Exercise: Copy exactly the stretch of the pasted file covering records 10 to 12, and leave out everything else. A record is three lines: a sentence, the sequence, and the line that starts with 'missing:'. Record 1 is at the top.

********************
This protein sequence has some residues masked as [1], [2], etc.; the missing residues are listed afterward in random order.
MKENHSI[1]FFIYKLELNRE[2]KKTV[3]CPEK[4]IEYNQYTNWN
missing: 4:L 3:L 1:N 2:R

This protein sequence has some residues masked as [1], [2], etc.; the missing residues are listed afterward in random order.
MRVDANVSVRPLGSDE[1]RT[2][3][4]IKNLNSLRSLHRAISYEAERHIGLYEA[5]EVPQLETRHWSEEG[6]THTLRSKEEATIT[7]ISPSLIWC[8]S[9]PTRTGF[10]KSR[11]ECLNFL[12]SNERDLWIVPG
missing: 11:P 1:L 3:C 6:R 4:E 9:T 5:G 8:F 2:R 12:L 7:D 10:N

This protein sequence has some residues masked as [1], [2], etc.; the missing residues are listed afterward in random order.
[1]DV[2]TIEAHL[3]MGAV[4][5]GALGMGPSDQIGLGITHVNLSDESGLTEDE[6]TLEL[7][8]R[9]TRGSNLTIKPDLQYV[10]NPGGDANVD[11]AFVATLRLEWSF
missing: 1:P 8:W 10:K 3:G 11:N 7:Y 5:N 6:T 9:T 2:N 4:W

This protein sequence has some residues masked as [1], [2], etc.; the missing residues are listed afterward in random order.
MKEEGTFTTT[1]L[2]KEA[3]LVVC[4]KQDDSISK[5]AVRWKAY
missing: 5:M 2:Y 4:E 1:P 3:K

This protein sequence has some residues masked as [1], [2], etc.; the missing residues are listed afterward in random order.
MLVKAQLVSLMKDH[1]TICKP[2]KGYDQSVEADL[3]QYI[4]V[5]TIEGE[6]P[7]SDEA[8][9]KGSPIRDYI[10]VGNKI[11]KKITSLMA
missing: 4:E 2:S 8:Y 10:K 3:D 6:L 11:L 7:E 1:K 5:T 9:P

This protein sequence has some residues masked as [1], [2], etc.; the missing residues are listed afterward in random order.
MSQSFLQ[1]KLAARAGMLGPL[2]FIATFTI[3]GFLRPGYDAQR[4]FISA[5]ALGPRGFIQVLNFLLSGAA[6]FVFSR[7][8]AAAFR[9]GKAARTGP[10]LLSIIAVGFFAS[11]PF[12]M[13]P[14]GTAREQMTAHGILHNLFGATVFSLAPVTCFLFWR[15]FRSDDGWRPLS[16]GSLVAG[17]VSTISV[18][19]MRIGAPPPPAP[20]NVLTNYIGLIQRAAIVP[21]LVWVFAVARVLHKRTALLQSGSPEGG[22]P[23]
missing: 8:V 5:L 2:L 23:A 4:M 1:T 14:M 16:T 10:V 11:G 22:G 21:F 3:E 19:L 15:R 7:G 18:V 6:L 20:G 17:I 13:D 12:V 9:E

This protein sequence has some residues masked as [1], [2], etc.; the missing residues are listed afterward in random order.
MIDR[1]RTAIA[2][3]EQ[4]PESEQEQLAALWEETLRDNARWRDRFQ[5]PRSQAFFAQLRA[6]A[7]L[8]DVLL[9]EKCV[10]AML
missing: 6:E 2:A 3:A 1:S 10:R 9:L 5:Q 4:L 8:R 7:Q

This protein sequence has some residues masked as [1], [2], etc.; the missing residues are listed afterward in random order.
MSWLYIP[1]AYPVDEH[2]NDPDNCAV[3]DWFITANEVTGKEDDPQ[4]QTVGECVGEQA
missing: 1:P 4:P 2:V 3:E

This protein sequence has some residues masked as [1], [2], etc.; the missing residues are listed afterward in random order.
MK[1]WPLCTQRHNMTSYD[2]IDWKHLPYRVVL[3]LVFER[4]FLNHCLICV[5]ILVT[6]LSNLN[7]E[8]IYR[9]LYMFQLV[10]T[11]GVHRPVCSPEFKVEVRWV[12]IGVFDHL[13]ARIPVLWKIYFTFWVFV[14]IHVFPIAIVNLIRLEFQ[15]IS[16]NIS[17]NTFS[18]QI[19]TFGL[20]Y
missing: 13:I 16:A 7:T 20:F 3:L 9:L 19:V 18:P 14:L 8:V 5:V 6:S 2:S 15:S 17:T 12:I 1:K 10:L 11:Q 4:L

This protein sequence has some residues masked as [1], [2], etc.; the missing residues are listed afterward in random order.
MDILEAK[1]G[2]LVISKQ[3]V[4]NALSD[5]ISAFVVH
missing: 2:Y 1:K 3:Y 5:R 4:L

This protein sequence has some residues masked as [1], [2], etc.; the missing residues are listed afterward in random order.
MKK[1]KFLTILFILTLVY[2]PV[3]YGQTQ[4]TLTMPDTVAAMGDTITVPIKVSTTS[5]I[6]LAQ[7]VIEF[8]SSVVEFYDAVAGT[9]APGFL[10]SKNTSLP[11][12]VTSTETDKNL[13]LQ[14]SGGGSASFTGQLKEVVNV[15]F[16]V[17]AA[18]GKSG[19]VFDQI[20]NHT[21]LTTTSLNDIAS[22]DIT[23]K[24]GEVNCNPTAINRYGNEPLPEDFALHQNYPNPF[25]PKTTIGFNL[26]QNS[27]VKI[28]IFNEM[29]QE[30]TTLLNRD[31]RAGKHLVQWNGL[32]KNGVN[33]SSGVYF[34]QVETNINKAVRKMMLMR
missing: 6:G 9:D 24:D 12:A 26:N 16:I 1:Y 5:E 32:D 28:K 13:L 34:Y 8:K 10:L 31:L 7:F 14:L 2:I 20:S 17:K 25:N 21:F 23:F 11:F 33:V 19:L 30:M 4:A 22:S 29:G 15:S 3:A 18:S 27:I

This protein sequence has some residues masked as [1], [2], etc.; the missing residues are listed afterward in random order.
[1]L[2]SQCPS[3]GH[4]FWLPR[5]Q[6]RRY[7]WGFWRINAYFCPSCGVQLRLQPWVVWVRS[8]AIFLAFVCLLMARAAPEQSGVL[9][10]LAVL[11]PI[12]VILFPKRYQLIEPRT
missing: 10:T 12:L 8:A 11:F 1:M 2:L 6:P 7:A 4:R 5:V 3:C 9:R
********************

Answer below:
This protein sequence has some residues masked as [1], [2], etc.; the missing residues are listed afterward in random order.
MDILEAK[1]G[2]LVISKQ[3]V[4]NALSD[5]ISAFVVH
missing: 2:Y 1:K 3:Y 5:R 4:L

This protein sequence has some residues masked as [1], [2], etc.; the missing residues are listed afterward in random order.
MKK[1]KFLTILFILTLVY[2]PV[3]YGQTQ[4]TLTMPDTVAAMGDTITVPIKVSTTS[5]I[6]LAQ[7]VIEF[8]SSVVEFYDAVAGT[9]APGFL[10]SKNTSLP[11][12]VTSTETDKNL[13]LQ[14]SGGGSASFTGQLKEVVNV[15]F[16]V[17]AA[18]GKSG[19]VFDQI[20]NHT[21]LTTTSLNDIAS[22]DIT[23]K[24]GEVNCNPTAINRYGNEPLPEDFALHQNYPNPF[25]PKTTIGFNL[26]QNS[27]VKI[28]IFNEM[29]QE[30]TTLLNRD[31]RAGKHLVQWNGL[32]KNGVN[33]SSGVYF[34]QVETNINKAVRKMMLMR
missing: 6:G 9:D 24:D 12:A 26:N 16:I 1:Y 5:E 32:D 28:K 13:L 34:Y 8:K 10:L 31:L 7:F 14:L 2:I 20:S 17:K 25:N 21:F 23:F 11:F 33:V 19:L 30:M 4:A 22:S 29:G 15:S 3:A 18:S 27:I

This protein sequence has some residues masked as [1], [2], etc.; the missing residues are listed afterward in random order.
[1]L[2]SQCPS[3]GH[4]FWLPR[5]Q[6]RRY[7]WGFWRINAYFCPSCGVQLRLQPWVVWVRS[8]AIFLAFVCLLMARAAPEQSGVL[9][10]LAVL[11]PI[12]VILFPKRYQLIEPRT
missing: 10:T 12:L 8:A 11:F 1:M 2:L 6:P 7:A 4:R 5:V 3:C 9:R